The VA Medicinal Cannabis Research Act was introduced in the Senate (S. 326) and House of Representatives (H.R. 1003) to mandate that the Department of Veterans Affairs study how cannabis reduces or increases the use of addictive and potentially deadly opiates, benzodiazepines and other medications. In addition to pain and post-traumatic stress disorder, the legislation would require the VA to examine how the plant affects sleep, agitation, mortality and hospital readmissions.

The Senate bill, and four other veterans bills, was voted unanimously out of the Senate Veterans’ Affairs Committee early this year, only to fall short of the required 60 votes to begin debate on the chamber floor. DAV members and supporters were alerted through DAV CAN (Commander’s Action Network) and asked to immediately contact senators who voted no to advancing the legislative package.

In addition to cannabis research, the Elizabeth Dole Veterans Programs Improvement Act, which carries the same number as the previous bill, includes provisions to improve outreach to veterans, expand long-term care options, increase support for caregivers and extend additional home loans to Native American veterans.

“Our nation’s veterans deserve options when it comes to treating the wounds of war, which is why VA needs to have a better understanding of how medicinal cannabis plays a role in their healing,” said Sen. Jon Tester of Montana, chairman of the Senate Veterans’ Affairs Committee. “Our bipartisan bill ensures VA is listening to the growing number of veterans who find critical relief from alternative treatments like medicinal cannabis while working to empower veterans in making safe and informed decisions about their health.”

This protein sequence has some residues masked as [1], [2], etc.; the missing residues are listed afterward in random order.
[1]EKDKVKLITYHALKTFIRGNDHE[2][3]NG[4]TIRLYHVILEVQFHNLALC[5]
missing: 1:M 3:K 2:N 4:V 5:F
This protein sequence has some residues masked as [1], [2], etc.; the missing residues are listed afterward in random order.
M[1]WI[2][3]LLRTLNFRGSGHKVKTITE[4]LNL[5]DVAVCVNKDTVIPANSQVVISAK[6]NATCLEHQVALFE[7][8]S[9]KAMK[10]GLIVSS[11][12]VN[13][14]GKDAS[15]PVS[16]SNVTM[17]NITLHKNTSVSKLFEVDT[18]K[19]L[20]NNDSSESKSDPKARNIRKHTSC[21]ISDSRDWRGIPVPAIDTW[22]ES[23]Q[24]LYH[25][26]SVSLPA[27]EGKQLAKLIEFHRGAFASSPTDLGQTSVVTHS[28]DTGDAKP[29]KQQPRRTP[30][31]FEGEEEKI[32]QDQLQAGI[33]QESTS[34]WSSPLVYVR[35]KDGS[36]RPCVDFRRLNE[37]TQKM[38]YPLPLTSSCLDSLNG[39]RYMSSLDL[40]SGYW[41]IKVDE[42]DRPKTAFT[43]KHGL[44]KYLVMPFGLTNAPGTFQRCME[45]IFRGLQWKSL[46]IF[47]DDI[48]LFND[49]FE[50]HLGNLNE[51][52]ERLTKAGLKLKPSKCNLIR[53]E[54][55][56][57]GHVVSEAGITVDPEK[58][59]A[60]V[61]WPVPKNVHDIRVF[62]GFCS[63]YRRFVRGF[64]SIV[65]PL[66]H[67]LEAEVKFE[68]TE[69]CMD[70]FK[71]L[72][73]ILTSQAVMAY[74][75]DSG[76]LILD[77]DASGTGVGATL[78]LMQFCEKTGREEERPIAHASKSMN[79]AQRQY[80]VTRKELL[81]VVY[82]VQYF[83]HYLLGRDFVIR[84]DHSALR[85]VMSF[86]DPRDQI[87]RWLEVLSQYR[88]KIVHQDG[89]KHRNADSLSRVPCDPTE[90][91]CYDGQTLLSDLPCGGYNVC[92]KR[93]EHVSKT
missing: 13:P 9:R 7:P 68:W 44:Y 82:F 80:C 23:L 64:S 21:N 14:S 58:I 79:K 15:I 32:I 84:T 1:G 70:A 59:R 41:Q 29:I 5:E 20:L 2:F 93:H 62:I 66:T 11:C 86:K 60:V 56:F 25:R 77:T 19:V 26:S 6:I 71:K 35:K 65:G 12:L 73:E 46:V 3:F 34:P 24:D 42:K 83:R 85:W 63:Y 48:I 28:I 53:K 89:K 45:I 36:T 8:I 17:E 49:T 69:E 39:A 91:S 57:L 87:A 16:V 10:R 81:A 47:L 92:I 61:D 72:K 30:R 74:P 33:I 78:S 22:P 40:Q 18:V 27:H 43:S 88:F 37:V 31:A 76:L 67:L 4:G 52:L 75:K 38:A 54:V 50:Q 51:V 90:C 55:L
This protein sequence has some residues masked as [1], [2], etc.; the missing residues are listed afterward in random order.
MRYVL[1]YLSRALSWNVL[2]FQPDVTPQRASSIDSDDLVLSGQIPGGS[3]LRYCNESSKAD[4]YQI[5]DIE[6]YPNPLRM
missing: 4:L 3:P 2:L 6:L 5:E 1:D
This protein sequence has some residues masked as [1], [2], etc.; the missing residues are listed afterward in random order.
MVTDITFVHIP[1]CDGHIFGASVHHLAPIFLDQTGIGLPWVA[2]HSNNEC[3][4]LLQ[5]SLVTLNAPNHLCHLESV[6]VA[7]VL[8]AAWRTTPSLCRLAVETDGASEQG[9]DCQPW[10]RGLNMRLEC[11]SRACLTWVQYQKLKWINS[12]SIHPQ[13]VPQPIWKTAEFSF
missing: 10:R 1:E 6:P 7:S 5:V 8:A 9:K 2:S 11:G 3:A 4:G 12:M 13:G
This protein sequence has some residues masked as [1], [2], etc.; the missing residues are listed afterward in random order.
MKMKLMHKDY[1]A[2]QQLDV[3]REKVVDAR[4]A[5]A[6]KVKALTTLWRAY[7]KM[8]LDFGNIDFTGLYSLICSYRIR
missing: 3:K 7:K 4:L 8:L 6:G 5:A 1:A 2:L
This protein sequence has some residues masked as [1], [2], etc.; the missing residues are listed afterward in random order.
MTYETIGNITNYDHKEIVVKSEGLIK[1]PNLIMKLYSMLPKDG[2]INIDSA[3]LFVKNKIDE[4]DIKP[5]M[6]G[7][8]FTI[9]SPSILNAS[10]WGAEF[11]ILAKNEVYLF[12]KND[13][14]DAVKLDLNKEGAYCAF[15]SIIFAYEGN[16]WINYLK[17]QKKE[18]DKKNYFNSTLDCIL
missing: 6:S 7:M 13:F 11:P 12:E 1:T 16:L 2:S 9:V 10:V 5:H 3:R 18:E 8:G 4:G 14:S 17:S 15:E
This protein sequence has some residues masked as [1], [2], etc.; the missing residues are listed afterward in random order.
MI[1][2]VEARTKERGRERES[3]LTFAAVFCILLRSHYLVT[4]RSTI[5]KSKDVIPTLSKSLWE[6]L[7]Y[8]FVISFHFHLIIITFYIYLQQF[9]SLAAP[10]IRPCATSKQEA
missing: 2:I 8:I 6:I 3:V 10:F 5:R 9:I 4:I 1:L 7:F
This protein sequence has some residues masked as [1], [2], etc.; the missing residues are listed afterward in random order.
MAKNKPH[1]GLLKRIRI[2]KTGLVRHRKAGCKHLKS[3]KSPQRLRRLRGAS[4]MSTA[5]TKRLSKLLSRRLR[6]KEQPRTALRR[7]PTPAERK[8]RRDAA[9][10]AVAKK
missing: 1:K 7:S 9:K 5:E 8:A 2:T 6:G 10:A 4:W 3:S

Sen. Dan Sullivan of Alaska, a Marine veteran and original co-sponsor of the legislation, added that those who serve in the military “suffer from unseen wounds of war as a result of their sacrifices on behalf of our country.”

“Medicinal cannabis is already in use by thousands of veterans across the country, but we don’t yet have the data we need to understand the potential benefits and side effects associated with this alternative therapy,” said Sullivan.

Established research has shown that veterans are at higher risk of PTSD than the general population and experience barriers to care when seeking adequate mental health treatment.

“This [bill] will allow us to explore treatments for chronic pain and other ailments that our veterans face, without the need for opiates,” said Rep. Jack Bergman of Michigan, a retired Marine lieutenant general, who introduced the legislation in the House along with Rep. Lou Correa of California.

Thirty-nine states and the District of Columbia now allow medical marijuana, with wide variations in how those programs regulate the production, distribution and use of medical cannabis. However, since marijuana remains a Schedule I controlled substance, veterans risk running afoul of federal laws even in states that have legalized cannabis for medical and recreational use.

Under current VA policy, veterans are encouraged to discuss their marijuana use with clinicians. However, VA doctors are prohibited from recommending or prescribing cannabis, and veterans who possess it on VA grounds are breaking federal law.

“This nation has a duty to turn over every stone in the hopes of finding new and alternative therapies for our veterans,” said DAV National Legislative Director Joy Ilem. “We appreciate the bipartisanship on this issue and look forward to this legislation advancing so this crucial study can get underway.”